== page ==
- Poster presentation
- Open Access
Switching to nevirapine-based HAART in virologically-suppressed patients: influence of a longer twice-daily induction period on once-a-day dosing
© Brandolini et al; licensee BioMed Central Ltd. 2008
- Published: 10 November 2008
- Total Cholesterol
- Black Woman
- Induction Period
- Interim Analysis
We are conducting a multicenter, randomized, controlled, prospective, open trial to evaluate both the efficacy and toxicity of nevirapine (NVP) (given twice [BID] or once daily [QD]) in virologically-suppressed patients on a PI-based HAART. NVP BID dosing is maintained for 2 months after the switch in both groups.
Patients with >6 months of plasma HIV-RNA (pVL) undetectability (<50 copies/mL) while on therapy with a PI (boosted or unboosted) plus two NRTIs were considered for enrolment. Co-infection with HCV and/or HBV was allowed. All patients were to receive NVP 400 mg/day on a bid schedule for 2 months and then should be randomized to continue (group A) or to switch to a QD schedule (group B). The NRTI backbone could either be maintained or changed during the study.
The study enrolled 126 patients (63 in each group). Database was frozen on June 30, 2008, and an interim analysis was done on 119 patients whose data are available on the internet-based CRFs. Males are 90%, mean age was 45 ± 8.9 years, 93.1% are Caucasians, 37.8% had AIDS, 24.7% are HCV+. HIV-RNA pVL result undetectable since mean of 28 months before switch. At baseline CD4s were 531 ± 262/mm3, total cholesterol 202 ± 49.2 mg/dL, triglycerides 216 ± 140.3 mg/dL, ALT 33 ± 22.6 U/L, and gamma-GT 53 ± 69.6 U/L (all means ± SD). No statistically significant differences were present between groups at switch. After 6 months, mean values in group A vs. B were respectively: CD4s 578 ± 290 and 573 ± 261/mm3; cholesterol 204 ± 42.6 and 195 ± 39.9 mg/dL; triglycerides 135 ± 69.3 and 142 ± 81.7 mg/dL; ALT 51 ± 47.4 and 50 ± 44.3 U/L; gamma-GT 124 ± 120.9 and 123 ± 176.9 U/L (p values: all NS). We have so far recorded five virological failures (four in group A – two at 3rd and two at 4th month, one in B at 4th month). Five patients (three in group A; two in group B) had grade-4 adverse events (AEs) in the first 2 months after switch (when both groups were treated with NVP bid): three episodes of hepatotoxicity (two in HCV+), one rash (in a black woman), and one for headache and dizziness. Three additional hepatotoxic grade-4 AEs occurred afterwards: two in group A (6th month) and one in B (3rd month), all in patients without HCV/HBV co-infections.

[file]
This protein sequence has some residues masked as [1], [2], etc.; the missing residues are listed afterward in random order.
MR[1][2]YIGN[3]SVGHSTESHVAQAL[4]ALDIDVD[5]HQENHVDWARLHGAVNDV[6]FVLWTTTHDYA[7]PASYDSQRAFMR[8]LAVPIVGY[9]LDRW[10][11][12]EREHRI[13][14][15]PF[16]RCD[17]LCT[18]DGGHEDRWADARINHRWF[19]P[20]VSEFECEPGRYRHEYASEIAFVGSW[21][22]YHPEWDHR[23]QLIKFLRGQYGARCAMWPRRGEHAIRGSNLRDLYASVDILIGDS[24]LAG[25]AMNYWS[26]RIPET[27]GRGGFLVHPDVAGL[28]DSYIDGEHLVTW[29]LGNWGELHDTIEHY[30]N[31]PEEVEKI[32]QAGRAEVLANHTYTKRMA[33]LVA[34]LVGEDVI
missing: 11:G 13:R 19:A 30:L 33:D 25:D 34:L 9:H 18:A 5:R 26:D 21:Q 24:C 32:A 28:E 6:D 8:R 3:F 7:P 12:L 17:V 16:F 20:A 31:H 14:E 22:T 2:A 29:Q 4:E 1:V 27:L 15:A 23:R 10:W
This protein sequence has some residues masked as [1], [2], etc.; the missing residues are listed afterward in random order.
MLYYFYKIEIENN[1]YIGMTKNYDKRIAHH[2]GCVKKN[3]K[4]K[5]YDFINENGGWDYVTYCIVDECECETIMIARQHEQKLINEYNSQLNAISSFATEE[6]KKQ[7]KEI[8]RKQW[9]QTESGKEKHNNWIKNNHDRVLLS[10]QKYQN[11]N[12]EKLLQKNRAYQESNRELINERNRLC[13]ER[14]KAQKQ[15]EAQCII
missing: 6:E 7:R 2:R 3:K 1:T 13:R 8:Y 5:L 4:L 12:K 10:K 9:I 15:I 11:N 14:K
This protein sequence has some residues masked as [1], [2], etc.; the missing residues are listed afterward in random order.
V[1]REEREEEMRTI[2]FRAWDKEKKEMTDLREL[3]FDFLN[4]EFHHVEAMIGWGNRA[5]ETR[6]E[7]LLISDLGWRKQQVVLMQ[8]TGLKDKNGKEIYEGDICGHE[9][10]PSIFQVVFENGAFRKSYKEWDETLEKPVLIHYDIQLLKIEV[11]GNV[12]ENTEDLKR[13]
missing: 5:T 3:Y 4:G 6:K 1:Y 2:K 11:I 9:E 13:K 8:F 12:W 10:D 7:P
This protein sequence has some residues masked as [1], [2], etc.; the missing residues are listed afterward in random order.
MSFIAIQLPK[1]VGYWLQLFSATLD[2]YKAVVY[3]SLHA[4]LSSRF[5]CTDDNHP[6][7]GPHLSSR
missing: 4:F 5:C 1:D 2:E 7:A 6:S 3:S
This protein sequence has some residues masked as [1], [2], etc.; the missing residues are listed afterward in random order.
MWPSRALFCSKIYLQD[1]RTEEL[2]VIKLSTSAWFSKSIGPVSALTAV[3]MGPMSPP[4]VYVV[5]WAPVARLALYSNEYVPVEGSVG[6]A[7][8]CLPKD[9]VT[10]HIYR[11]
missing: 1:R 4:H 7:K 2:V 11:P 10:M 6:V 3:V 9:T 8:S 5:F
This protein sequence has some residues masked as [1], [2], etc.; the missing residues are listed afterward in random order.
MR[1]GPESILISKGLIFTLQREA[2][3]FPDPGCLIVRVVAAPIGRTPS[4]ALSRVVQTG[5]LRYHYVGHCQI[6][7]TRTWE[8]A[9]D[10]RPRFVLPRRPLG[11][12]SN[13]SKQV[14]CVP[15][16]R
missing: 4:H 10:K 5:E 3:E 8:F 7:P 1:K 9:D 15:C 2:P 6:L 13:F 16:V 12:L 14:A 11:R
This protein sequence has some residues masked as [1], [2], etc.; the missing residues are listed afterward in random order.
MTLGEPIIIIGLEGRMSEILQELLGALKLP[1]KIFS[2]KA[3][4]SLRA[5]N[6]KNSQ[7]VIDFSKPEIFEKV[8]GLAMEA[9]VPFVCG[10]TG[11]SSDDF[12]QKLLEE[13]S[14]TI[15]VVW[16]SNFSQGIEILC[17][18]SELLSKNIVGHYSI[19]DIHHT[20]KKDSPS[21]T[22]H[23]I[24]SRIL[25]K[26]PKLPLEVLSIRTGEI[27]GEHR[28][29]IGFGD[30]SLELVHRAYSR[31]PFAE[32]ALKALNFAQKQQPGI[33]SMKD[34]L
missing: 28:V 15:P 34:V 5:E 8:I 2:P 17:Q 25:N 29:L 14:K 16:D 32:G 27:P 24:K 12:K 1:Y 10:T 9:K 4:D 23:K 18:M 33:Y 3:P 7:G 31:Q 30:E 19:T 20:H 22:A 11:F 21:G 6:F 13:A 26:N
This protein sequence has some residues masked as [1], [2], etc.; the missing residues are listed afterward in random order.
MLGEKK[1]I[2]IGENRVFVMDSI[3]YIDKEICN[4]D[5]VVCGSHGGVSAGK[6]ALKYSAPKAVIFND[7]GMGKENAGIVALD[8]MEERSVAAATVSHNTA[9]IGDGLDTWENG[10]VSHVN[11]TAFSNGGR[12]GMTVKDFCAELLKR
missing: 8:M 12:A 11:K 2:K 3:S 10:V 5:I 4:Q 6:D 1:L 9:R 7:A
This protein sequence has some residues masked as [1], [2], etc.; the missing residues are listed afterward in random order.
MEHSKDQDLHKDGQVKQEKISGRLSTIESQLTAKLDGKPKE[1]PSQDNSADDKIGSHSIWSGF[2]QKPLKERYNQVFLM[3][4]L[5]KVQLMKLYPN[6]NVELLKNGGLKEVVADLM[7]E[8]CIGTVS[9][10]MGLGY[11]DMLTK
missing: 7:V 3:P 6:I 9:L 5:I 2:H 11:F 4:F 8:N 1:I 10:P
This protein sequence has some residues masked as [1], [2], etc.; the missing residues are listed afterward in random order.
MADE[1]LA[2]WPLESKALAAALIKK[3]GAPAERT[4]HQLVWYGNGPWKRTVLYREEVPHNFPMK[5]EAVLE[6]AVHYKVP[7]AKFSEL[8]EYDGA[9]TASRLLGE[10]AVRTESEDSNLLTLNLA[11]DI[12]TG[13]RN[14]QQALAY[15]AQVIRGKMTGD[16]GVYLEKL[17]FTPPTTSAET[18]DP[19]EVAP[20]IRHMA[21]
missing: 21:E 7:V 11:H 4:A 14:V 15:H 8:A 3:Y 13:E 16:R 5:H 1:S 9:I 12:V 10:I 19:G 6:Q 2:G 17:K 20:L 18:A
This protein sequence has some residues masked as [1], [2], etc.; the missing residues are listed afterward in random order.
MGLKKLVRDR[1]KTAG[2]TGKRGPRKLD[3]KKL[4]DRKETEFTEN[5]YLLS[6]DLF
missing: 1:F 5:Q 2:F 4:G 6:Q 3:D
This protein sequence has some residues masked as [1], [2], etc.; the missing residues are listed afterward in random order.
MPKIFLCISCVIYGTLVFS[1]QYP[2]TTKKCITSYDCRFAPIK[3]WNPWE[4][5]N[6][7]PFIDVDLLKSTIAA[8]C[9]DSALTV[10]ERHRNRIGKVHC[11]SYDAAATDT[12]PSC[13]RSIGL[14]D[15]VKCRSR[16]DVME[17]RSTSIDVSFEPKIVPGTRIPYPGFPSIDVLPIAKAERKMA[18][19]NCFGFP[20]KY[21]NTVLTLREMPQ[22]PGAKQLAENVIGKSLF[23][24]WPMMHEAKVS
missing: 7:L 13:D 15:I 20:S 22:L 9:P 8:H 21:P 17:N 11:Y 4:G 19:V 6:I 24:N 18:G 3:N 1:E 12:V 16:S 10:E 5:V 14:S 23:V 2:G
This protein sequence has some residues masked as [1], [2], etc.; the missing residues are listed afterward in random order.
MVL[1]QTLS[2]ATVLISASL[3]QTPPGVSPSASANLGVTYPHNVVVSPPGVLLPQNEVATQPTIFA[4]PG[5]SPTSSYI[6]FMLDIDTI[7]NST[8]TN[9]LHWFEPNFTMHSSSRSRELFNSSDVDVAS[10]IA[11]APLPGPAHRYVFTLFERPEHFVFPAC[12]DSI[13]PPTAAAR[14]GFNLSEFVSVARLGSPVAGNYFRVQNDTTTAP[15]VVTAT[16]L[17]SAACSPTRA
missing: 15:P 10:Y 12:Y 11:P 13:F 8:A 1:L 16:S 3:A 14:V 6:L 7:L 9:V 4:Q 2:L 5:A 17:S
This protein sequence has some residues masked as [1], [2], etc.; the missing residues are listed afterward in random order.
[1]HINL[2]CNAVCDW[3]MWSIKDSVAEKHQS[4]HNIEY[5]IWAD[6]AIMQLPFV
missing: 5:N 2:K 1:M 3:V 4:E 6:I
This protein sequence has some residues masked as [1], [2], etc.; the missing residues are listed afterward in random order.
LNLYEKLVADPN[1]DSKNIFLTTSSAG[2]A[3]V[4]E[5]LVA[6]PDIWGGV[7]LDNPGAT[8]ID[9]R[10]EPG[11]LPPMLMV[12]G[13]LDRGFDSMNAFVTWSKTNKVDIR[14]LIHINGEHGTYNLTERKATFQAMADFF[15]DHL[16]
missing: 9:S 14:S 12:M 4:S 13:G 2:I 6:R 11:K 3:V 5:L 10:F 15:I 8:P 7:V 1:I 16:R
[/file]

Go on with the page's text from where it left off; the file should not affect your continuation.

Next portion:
In a switch strategy, NVP given BID or QD seems to be equally effective and tolerated at this interim analysis. The influence of a BID induction period on QD dosing would be fully assessed when all data will be available.
This article is published under license to BioMed Central Ltd.